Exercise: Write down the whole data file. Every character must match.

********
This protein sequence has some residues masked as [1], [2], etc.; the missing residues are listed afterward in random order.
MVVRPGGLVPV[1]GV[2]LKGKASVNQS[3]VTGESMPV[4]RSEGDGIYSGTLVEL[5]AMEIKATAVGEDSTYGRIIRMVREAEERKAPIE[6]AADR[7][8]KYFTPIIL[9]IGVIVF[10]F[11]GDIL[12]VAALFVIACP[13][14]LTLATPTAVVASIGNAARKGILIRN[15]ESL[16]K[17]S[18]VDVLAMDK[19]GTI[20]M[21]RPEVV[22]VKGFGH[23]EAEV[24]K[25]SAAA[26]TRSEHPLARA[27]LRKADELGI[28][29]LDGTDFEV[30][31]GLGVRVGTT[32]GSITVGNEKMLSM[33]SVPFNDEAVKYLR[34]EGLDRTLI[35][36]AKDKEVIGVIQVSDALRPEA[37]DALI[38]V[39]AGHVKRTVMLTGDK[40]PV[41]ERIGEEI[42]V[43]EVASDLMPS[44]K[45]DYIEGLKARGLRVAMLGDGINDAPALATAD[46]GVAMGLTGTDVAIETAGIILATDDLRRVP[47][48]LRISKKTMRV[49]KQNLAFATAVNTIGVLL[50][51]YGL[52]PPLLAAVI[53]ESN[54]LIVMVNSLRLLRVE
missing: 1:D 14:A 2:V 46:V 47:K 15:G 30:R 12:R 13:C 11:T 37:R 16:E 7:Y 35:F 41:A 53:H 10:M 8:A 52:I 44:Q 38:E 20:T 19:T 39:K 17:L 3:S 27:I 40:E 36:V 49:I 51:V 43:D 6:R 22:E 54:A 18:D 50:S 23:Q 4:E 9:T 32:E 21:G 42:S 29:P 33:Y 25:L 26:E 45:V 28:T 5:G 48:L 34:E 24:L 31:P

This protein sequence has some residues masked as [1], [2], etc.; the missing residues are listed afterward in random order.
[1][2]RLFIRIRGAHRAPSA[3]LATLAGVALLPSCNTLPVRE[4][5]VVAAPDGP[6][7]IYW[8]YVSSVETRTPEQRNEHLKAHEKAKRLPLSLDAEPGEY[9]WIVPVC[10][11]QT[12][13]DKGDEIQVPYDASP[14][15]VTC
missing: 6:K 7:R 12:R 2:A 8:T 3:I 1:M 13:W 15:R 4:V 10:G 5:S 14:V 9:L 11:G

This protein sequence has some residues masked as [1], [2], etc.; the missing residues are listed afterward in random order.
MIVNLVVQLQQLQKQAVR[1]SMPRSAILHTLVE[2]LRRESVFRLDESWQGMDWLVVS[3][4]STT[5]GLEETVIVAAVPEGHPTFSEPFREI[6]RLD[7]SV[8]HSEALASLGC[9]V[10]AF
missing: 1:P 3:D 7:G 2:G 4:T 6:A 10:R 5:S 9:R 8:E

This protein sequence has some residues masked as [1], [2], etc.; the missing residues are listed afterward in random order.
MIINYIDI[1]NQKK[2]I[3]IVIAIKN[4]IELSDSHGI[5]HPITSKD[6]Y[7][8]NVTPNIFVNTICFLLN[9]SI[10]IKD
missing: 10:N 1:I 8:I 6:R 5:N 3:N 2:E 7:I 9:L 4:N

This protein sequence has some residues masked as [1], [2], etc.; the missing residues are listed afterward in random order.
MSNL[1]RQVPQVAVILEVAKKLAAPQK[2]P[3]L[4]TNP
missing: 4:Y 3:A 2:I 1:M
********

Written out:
This protein sequence has some residues masked as [1], [2], etc.; the missing residues are listed afterward in random order.
MVVRPGGLVPV[1]GV[2]LKGKASVNQS[3]VTGESMPV[4]RSEGDGIYSGTLVEL[5]AMEIKATAVGEDSTYGRIIRMVREAEERKAPIE[6]AADR[7][8]KYFTPIIL[9]IGVIVF[10]F[11]GDIL[12]VAALFVIACP[13][14]LTLATPTAVVASIGNAARKGILIRN[15]ESL[16]K[17]S[18]VDVLAMDK[19]GTI[20]M[21]RPEVV[22]VKGFGH[23]EAEV[24]K[25]SAAA[26]TRSEHPLARA[27]LRKADELGI[28][29]LDGTDFEV[30][31]GLGVRVGTT[32]GSITVGNEKMLSM[33]SVPFNDEAVKYLR[34]EGLDRTLI[35][36]AKDKEVIGVIQVSDALRPEA[37]DALI[38]V[39]AGHVKRTVMLTGDK[40]PV[41]ERIGEEI[42]V[43]EVASDLMPS[44]K[45]DYIEGLKARGLRVAMLGDGINDAPALATAD[46]GVAMGLTGTDVAIETAGIILATDDLRRVP[47][48]LRISKKTMRV[49]KQNLAFATAVNTIGVLL[50][51]YGL[52]PPLLAAVI[53]ESN[54]LIVMVNSLRLLRVE
missing: 1:D 14:A 2:V 46:V 47:K 15:G 30:R 12:R 13:C 11:T 37:R 16:E 7:Y 35:F 41:A 53:H 10:M 8:A 52:I 44:Q 38:E 20:T 19:T 39:K 17:L 3:S 27:I 40:E 36:V 49:I 51:V 43:D 6:R 22:E 54:A 18:D 50:S 23:Q 4:E 9:T 32:E 21:G 42:S 29:P 33:Y 25:L 26:E 45:V 28:T 5:G 48:L 34:E 24:L 31:P

This protein sequence has some residues masked as [1], [2], etc.; the missing residues are listed afterward in random order.
[1][2]RLFIRIRGAHRAPSA[3]LATLAGVALLPSCNTLPVRE[4][5]VVAAPDGP[6][7]IYW[8]YVSSVETRTPEQRNEHLKAHEKAKRLPLSLDAEPGEY[9]WIVPVC[10][11]QT[12][13]DKGDEIQVPYDASP[14][15]VTC
missing: 6:K 7:R 12:R 2:A 8:T 3:I 1:M 13:W 15:R 4:V 10:G 5:S 14:V 9:L 11:G

This protein sequence has some residues masked as [1], [2], etc.; the missing residues are listed afterward in random order.
MIVNLVVQLQQLQKQAVR[1]SMPRSAILHTLVE[2]LRRESVFRLDESWQGMDWLVVS[3][4]STT[5]GLEETVIVAAVPEGHPTFSEPFREI[6]RLD[7]SV[8]HSEALASLGC[9]V[10]AF
missing: 1:P 3:D 7:G 2:G 4:T 6:A 10:R 5:S 9:R 8:E

This protein sequence has some residues masked as [1], [2], etc.; the missing residues are listed afterward in random order.
MIINYIDI[1]NQKK[2]I[3]IVIAIKN[4]IELSDSHGI[5]HPITSKD[6]Y[7][8]NVTPNIFVNTICFLLN[9]SI[10]IKD
missing: 10:N 1:I 8:I 6:R 5:N 3:N 2:E 7:I 9:L 4:N

This protein sequence has some residues masked as [1], [2], etc.; the missing residues are listed afterward in random order.
MSNL[1]RQVPQVAVILEVAKKLAAPQK[2]P[3]L[4]TNP
missing: 4:Y 3:A 2:I 1:M